The Poetry, Recipes, Lists, and Fragments series contains 9 poems and writing fragments, 1 medicinal recipe, 1 recipe for cream pie, 1 book of lists, and 1 blank book. One poem, dated 1850 and titled "Fools and Their Money Parted," laments a decision to provide money to family members for the purposes of investment. The medicinal recipe is a "Cure for Cancer, Erysypelas, Humours, Diseases of the Liver, & Coughs" (undated). The book of lists is a volume of approximately 80 pages, which contains lists of books, Christmas gifts, prints, the contents of trunks, and other household objects (ca. 1880s).

The Printed Materials series consists of 2 circulars, 2 books, 16 stock reports, 23 issues of the serial Infant's Magazine, 2 pamphlets, approximately 60 newspaper clippings, and 2 engravings. See the box and folder listing below for more information about these items.

The Genealogy series consists of approximately 45 genealogical manuscripts pertaining to the Lamb, Norris, Pepper, Sykes, and Wharton families. One document regards Lemuel Lamb's immediate family, with birth and death dates for most of his siblings, and for some of his brothers-in-law. The Norris family genealogical materials include a 395-page family album with original and copied 18th- and 19th-century correspondence, photos and illustrations, newspaper clippings, and other items. A booklet printed by the "Provincial Councilors of Pennsylvania" includes a history of the Norris family. A similar booklet, prepared for an October 19, 1947, family reunion, describes the genealogy of the "Pepper Clan." The Sykes family materials are made up of copies of letters and writings documenting the early history of the family and their emigration to America. The Wharton family items include copied letters and writings, and an incomplete draft of the memoirs of Robert Wharton.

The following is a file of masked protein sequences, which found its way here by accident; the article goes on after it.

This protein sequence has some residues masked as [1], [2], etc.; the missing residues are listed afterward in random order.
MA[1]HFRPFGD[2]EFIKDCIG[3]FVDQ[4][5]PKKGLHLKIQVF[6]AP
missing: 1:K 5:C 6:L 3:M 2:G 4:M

The Realia series includes 2 circular medals from the Bulldog Club of America, 1924 and 1925, and a metal nameplate from the urn of "Isacco Norris," Dr. Isaac Norris, who died in Italy.


Solomon M. Jennings letters, 1858-1877

7 items

This collection is made up of six letters by Solomon M. Jennings and one letter by William H. Mitchell to [Joab?] Stafford of Essex, New York, between 1858 and 1877. Jennings wrote, with phonetic spelling, four letters from Iowa, where he worked as a farmer, 1858-1860; one letter from Denver City, Colorado, where he worked as a blacksmith, 1862; and a letter from Deer Lodge, Montana Territory, where he successfully invested in a quartz mining endeavor, 1877. He discussed prices of agricultural goods and livestock, property, his personal debate over whether or not to move to California, travels and costs of traveling, financial struggles (loans and debts) and successes (investment), and the weather. Mitchell wrote to Stafford from Kansas City, Missouri, about local matters including the need for blacksmiths, in 1865. Both writers tried to convince Stafford to move west.